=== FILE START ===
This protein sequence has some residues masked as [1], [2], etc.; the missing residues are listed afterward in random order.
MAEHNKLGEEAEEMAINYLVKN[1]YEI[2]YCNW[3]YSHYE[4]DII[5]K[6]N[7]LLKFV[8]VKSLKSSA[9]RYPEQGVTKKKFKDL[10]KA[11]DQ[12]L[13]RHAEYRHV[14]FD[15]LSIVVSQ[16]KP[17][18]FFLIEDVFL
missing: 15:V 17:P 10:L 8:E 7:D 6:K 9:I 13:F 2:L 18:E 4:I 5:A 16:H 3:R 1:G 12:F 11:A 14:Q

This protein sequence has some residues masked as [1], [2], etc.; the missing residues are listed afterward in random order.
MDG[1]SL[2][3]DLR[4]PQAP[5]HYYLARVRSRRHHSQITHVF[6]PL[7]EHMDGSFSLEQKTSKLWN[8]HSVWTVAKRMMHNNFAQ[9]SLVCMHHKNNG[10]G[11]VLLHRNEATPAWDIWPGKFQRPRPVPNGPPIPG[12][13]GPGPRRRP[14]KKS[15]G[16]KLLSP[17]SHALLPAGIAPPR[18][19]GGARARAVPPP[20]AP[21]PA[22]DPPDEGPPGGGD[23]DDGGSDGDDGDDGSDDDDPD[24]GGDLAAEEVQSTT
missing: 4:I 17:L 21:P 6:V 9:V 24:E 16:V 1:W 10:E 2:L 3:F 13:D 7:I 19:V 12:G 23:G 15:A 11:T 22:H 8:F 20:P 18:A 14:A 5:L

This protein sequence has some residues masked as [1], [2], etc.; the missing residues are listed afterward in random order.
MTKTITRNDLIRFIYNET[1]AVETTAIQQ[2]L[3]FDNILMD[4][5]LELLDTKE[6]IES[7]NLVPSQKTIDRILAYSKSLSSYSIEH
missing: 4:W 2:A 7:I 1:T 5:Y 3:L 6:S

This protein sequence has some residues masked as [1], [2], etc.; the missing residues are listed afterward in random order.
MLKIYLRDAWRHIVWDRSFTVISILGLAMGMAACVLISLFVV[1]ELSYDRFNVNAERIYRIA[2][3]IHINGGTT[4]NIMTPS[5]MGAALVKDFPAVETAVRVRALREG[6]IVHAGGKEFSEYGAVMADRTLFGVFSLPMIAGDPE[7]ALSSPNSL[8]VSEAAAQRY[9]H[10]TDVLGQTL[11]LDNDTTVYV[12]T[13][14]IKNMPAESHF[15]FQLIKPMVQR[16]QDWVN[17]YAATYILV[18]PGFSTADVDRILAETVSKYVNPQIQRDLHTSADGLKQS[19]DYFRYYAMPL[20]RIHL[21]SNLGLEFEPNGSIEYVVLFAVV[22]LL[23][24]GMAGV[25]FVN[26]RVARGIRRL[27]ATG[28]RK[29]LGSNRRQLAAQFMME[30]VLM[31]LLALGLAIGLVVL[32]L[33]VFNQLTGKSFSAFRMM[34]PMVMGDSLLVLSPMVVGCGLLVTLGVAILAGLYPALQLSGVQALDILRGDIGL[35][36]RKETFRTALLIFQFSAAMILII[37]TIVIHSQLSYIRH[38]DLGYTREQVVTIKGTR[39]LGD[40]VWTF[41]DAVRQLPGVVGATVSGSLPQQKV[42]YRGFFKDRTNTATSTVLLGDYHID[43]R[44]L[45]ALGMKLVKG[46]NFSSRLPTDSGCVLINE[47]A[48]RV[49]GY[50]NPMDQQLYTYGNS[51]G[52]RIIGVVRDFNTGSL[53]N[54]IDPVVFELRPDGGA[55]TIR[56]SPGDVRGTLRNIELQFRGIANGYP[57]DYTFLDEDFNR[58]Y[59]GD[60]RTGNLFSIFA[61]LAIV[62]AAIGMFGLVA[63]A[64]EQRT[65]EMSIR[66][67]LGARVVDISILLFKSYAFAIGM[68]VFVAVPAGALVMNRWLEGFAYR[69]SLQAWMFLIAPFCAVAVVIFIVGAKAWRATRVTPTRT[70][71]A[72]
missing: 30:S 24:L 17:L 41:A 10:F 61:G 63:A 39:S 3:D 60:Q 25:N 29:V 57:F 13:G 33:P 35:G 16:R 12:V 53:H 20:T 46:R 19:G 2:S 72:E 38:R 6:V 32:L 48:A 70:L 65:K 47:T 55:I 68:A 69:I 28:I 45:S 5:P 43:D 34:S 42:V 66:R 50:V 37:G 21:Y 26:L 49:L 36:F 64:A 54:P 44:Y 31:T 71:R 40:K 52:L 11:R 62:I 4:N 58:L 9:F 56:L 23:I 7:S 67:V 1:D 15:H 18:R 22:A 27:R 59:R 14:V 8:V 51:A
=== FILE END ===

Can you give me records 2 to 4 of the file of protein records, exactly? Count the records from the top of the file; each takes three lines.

This protein sequence has some residues masked as [1], [2], etc.; the missing residues are listed afterward in random order.
MDG[1]SL[2][3]DLR[4]PQAP[5]HYYLARVRSRRHHSQITHVF[6]PL[7]EHMDGSFSLEQKTSKLWN[8]HSVWTVAKRMMHNNFAQ[9]SLVCMHHKNNG[10]G[11]VLLHRNEATPAWDIWPGKFQRPRPVPNGPPIPG[12][13]GPGPRRRP[14]KKS[15]G[16]KLLSP[17]SHALLPAGIAPPR[18][19]GGARARAVPPP[20]AP[21]PA[22]DPPDEGPPGGGD[23]DDGGSDGDDGDDGSDDDDPD[24]GGDLAAEEVQSTT
missing: 4:I 17:L 21:P 6:V 9:V 24:E 16:V 1:W 10:E 2:L 3:F 13:D 7:I 19:V 12:G 23:G 15:A 11:T 22:H 8:F 20:P 18:A 14:A 5:L

This protein sequence has some residues masked as [1], [2], etc.; the missing residues are listed afterward in random order.
MTKTITRNDLIRFIYNET[1]AVETTAIQQ[2]L[3]FDNILMD[4][5]LELLDTKE[6]IES[7]NLVPSQKTIDRILAYSKSLSSYSIEH
missing: 4:W 2:A 7:I 1:T 5:Y 3:L 6:S

This protein sequence has some residues masked as [1], [2], etc.; the missing residues are listed afterward in random order.
MLKIYLRDAWRHIVWDRSFTVISILGLAMGMAACVLISLFVV[1]ELSYDRFNVNAERIYRIA[2][3]IHINGGTT[4]NIMTPS[5]MGAALVKDFPAVETAVRVRALREG[6]IVHAGGKEFSEYGAVMADRTLFGVFSLPMIAGDPE[7]ALSSPNSL[8]VSEAAAQRY[9]H[10]TDVLGQTL[11]LDNDTTVYV[12]T[13][14]IKNMPAESHF[15]FQLIKPMVQR[16]QDWVN[17]YAATYILV[18]PGFSTADVDRILAETVSKYVNPQIQRDLHTSADGLKQS[19]DYFRYYAMPL[20]RIHL[21]SNLGLEFEPNGSIEYVVLFAVV[22]LL[23][24]GMAGV[25]FVN[26]RVARGIRRL[27]ATG[28]RK[29]LGSNRRQLAAQFMME[30]VLM[31]LLALGLAIGLVVL[32]L[33]VFNQLTGKSFSAFRMM[34]PMVMGDSLLVLSPMVVGCGLLVTLGVAILAGLYPALQLSGVQALDILRGDIGL[35][36]RKETFRTALLIFQFSAAMILII[37]TIVIHSQLSYIRH[38]DLGYTREQVVTIKGTR[39]LGD[40]VWTF[41]DAVRQLPGVVGATVSGSLPQQKV[42]YRGFFKDRTNTATSTVLLGDYHID[43]R[44]L[45]ALGMKLVKG[46]NFSSRLPTDSGCVLINE[47]A[48]RV[49]GY[50]NPMDQQLYTYGNS[51]G[52]RIIGVVRDFNTGSL[53]N[54]IDPVVFELRPDGGA[55]TIR[56]SPGDVRGTLRNIELQFRGIANGYP[57]DYTFLDEDFNR[58]Y[59]GD[60]RTGNLFSIFA[61]LAIV[62]AAIGMFGLVA[63]A[64]EQRT[65]EMSIR[66][67]LGARVVDISILLFKSYAFAIGM[68]VFVAVPAGALVMNRWLEGFAYR[69]SLQAWMFLIAPFCAVAVVIFIVGAKAWRATRVTPTRT[70][71]A[72]
missing: 30:S 24:L 17:L 41:A 10:F 61:G 63:A 39:S 3:D 60:Q 25:N 29:V 57:F 13:G 33:P 35:G 16:R 12:V 53:H 20:T 46:R 19:G 2:S 72:E 38:R 6:V 32:L 48:A 70:L 65:K 47:T 55:I 68:A 69:I 28:I 45:S 5:P 43:D 34:S 42:V 66:R 50:V 37:G 21:Y 26:L 49:L 36:F 64:A 54:P 44:Y 31:T 71:R 40:K 52:L 11:R 62:I 4:N 58:L 9:F 56:L 23:I 7:S 67:V 1:D 15:H 18:R 22:A 27:R 59:R 14:V 8:V 51:A